I suppose the list of activities must start with the breeding of our polar bears. JoAnne has already written several detailed blogs about that activity, and perhaps we will be hearing the pitter-patter of little bear feet up at The Plunge. Kudos to those of you taking JoAnne up on her challenge to write about your carbon footprint reductions; there is no better way to help the polar bear! (Read JoAnne’s blog, The Polar Bear World.)
Next on our list of new activities was the release of our sun bear cubs to the exhibit. Pagi (pronounced “PAA-gee”) and Palu (“paa-LOO”) took charge of their new space, exploring every inch and climbing high, as sun bears are wont to do. (Read Suzanne’s blog, Sun Bears: Adieu to the Den.) In the wild, these bears sleep and forage high in trees, enjoying fruit and shade and quiet places to rest. Their long claws and small bodies make climbing a snap, and even the littlest sun bears find it second nature.
Next up was the celebration of Bear Bonanza, a four-day event culminating on Sunday, March 22. Researchers and keepers alike were kept busy giving talks on bears, providing extra enrichment, giving special tours, and manning information booths throughout the affair. The crowds were good for the event, though we were a bit disappointed to have rain on Sunday. Nonetheless, our sun bear cubs put on a show, and the grizzly bears had a blast with their mock campsite exhibition. That one was a real crowd pleaser, as Scout and Montana mangled food storage bags left carelessly about by “campers” who were not very bear aware. Not to be left out, the polar bears had snow over the weekend, and anyone who has seen them play in the snow knows how entertaining that can be.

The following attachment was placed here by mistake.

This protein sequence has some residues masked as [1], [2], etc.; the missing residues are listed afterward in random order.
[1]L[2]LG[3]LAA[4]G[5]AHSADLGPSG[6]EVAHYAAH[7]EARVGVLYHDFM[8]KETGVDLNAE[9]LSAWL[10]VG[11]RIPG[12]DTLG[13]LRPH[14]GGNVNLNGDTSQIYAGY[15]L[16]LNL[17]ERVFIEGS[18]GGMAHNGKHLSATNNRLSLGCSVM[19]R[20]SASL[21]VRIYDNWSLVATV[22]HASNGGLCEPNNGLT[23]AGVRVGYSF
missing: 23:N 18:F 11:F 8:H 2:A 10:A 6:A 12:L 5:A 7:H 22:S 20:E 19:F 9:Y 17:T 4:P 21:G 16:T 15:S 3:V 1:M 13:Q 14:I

After the weekend, we introduced a new sloth bear to the canyon. Keesha explored her new exhibit space for the first time on Tuesday, and she did very well. She was cautious and moved slowly about her space, taking everything in. By day two she was comfortable enough to clear her food immediately upon release to the exhibit in the morning. I was happy to include Keesha in the bear translocation study that our other sloth bears had participated in. Come see Keesha, whose extra-fluffy coat and short legs set her apart from her brothers Ken and Bhutan. (See Suzanne’s blog, Ken: Sloth Bear Extraordinaire.)
What’s on the horizon for bear staff? Panda estrus, we hope. Thus far, we haven’t seen much to indicate Bai Yun is ready to go, but long-time readers of our blogs will recall that in 2007 Bai Yun didn’t mate until nearly mid-April, and she showed little signs of her readiness until the day of the matings. We are not surprised, then, to have no indications from her at this time. And yet we are on our toes and reading her signs daily. (Read our giant panda blogs.)
And the cycle continues: we are back to the pitter-patter of bear feet. Will it be polars or pandas? Both? Neither? It’s never a dull moment for the bears or the staff entrusted with their care and research. I hope you enjoy it as much as I do!
Suzanne Hall is a senior research technician for San Diego Zoo Conservation Research.